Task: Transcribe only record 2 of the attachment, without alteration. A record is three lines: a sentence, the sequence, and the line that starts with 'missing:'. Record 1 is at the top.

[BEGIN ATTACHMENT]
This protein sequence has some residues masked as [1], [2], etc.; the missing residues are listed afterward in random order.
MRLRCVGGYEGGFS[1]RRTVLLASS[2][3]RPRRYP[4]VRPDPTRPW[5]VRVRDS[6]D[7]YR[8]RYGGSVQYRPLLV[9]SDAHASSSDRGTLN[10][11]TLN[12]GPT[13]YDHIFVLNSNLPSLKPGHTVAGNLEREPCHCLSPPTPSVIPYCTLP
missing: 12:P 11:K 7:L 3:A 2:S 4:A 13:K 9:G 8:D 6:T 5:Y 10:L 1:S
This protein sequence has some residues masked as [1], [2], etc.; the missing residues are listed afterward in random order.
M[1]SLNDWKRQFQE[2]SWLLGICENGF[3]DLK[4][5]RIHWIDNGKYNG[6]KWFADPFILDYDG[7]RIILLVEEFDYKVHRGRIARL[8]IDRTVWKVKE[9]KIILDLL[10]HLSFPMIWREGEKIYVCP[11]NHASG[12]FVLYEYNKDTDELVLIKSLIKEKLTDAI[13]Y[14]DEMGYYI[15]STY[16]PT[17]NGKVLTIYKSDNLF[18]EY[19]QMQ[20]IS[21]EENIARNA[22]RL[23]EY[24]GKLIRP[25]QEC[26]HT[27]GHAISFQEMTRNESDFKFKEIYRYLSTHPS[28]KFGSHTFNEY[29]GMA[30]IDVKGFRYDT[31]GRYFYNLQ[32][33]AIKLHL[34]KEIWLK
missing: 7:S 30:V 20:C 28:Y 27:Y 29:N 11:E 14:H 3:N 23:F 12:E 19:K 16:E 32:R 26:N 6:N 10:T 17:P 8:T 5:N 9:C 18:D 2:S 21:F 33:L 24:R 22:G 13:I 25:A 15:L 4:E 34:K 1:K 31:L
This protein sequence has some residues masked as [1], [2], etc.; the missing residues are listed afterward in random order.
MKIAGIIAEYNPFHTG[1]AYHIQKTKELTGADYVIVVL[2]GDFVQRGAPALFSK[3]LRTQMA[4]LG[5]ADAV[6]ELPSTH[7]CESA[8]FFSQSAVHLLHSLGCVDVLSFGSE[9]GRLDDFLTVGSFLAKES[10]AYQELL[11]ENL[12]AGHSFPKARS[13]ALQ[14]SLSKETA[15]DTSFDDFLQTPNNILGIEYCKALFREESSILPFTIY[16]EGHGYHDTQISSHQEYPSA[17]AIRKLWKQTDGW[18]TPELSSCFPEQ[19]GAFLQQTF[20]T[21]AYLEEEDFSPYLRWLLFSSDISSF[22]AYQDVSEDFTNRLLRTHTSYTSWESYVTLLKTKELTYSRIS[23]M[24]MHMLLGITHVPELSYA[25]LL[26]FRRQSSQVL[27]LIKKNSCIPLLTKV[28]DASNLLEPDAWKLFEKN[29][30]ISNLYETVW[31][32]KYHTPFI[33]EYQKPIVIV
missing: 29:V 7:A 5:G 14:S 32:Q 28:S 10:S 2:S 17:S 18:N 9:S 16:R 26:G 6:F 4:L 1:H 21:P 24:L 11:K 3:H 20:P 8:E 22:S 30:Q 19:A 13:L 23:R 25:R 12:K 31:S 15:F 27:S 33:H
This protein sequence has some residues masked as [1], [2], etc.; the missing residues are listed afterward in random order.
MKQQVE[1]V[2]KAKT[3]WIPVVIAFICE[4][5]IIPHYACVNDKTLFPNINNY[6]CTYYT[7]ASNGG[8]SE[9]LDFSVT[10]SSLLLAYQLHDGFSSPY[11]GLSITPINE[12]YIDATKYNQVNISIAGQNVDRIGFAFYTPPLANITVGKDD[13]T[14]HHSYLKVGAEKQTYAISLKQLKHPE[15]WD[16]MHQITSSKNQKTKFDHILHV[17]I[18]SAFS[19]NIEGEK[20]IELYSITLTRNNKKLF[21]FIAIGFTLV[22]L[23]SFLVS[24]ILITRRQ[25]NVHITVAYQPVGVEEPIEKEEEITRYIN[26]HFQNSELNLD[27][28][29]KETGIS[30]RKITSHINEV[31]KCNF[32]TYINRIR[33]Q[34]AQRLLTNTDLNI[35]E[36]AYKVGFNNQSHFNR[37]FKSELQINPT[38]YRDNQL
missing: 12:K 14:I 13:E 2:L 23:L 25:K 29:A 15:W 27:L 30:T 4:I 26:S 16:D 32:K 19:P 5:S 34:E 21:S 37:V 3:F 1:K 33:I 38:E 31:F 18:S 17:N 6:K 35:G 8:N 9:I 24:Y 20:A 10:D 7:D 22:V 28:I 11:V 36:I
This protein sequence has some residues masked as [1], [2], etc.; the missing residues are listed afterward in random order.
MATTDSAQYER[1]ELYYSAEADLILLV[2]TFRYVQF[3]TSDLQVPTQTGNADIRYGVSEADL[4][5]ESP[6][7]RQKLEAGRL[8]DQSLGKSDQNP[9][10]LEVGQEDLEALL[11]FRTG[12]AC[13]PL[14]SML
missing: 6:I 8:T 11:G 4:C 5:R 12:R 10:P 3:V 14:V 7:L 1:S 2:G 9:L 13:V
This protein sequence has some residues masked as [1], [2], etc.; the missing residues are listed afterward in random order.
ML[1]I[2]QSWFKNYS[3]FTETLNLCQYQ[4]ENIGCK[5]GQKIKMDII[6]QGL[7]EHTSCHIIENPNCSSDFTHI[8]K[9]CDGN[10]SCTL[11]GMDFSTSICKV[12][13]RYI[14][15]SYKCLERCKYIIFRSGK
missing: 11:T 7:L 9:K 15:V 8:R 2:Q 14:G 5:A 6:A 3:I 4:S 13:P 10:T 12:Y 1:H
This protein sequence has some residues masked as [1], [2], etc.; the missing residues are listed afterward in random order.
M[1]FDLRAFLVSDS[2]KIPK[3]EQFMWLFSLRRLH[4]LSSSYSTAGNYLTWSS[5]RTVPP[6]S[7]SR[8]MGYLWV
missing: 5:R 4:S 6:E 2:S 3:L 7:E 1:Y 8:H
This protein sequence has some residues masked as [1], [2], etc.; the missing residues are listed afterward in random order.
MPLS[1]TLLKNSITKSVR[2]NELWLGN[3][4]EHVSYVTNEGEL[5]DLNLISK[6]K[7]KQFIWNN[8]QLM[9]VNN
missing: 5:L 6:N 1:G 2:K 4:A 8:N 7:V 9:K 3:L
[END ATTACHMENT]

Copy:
This protein sequence has some residues masked as [1], [2], etc.; the missing residues are listed afterward in random order.
M[1]SLNDWKRQFQE[2]SWLLGICENGF[3]DLK[4][5]RIHWIDNGKYNG[6]KWFADPFILDYDG[7]RIILLVEEFDYKVHRGRIARL[8]IDRTVWKVKE[9]KIILDLL[10]HLSFPMIWREGEKIYVCP[11]NHASG[12]FVLYEYNKDTDELVLIKSLIKEKLTDAI[13]Y[14]DEMGYYI[15]STY[16]PT[17]NGKVLTIYKSDNLF[18]EY[19]QMQ[20]IS[21]EENIARNA[22]RL[23]EY[24]GKLIRP[25]QEC[26]HT[27]GHAISFQEMTRNESDFKFKEIYRYLSTHPS[28]KFGSHTFNEY[29]GMA[30]IDVKGFRYDT[31]GRYFYNLQ[32][33]AIKLHL[34]KEIWLK
missing: 7:S 30:V 20:C 28:Y 27:Y 29:N 11:E 14:H 3:N 23:F 12:E 19:K 16:E 32:R 26:N 6:N 10:T 17:P 8:T 5:N 9:C 18:D 2:S 21:F 33:L 24:R 22:G 13:I 25:A 15:L 4:E 34:K 1:K 31:L